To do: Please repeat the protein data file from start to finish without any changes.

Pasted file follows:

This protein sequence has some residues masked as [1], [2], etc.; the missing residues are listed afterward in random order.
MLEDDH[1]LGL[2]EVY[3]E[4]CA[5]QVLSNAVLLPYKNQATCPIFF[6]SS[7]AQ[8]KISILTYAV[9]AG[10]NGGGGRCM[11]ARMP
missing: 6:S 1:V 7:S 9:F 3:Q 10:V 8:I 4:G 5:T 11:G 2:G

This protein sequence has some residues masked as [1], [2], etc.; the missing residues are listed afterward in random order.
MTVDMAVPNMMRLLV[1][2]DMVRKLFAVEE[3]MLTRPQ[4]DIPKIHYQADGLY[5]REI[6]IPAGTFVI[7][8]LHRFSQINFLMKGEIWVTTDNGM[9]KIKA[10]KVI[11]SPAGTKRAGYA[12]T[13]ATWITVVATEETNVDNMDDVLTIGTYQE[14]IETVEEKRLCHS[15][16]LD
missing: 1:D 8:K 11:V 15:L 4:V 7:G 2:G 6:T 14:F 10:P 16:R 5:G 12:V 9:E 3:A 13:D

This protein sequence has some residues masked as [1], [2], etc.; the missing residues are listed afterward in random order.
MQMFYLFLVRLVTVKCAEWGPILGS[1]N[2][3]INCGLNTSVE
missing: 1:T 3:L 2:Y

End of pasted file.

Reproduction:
This protein sequence has some residues masked as [1], [2], etc.; the missing residues are listed afterward in random order.
MLEDDH[1]LGL[2]EVY[3]E[4]CA[5]QVLSNAVLLPYKNQATCPIFF[6]SS[7]AQ[8]KISILTYAV[9]AG[10]NGGGGRCM[11]ARMP
missing: 6:S 1:V 7:S 9:F 3:Q 10:V 8:I 4:G 5:T 11:G 2:G

This protein sequence has some residues masked as [1], [2], etc.; the missing residues are listed afterward in random order.
MTVDMAVPNMMRLLV[1][2]DMVRKLFAVEE[3]MLTRPQ[4]DIPKIHYQADGLY[5]REI[6]IPAGTFVI[7][8]LHRFSQINFLMKGEIWVTTDNGM[9]KIKA[10]KVI[11]SPAGTKRAGYA[12]T[13]ATWITVVATEETNVDNMDDVLTIGTYQE[14]IETVEEKRLCHS[15][16]LD
missing: 1:D 8:K 11:V 15:L 4:V 7:G 2:G 6:T 14:F 10:P 16:R 5:G 12:V 9:E 3:A 13:D

This protein sequence has some residues masked as [1], [2], etc.; the missing residues are listed afterward in random order.
MQMFYLFLVRLVTVKCAEWGPILGS[1]N[2][3]INCGLNTSVE
missing: 1:T 3:L 2:Y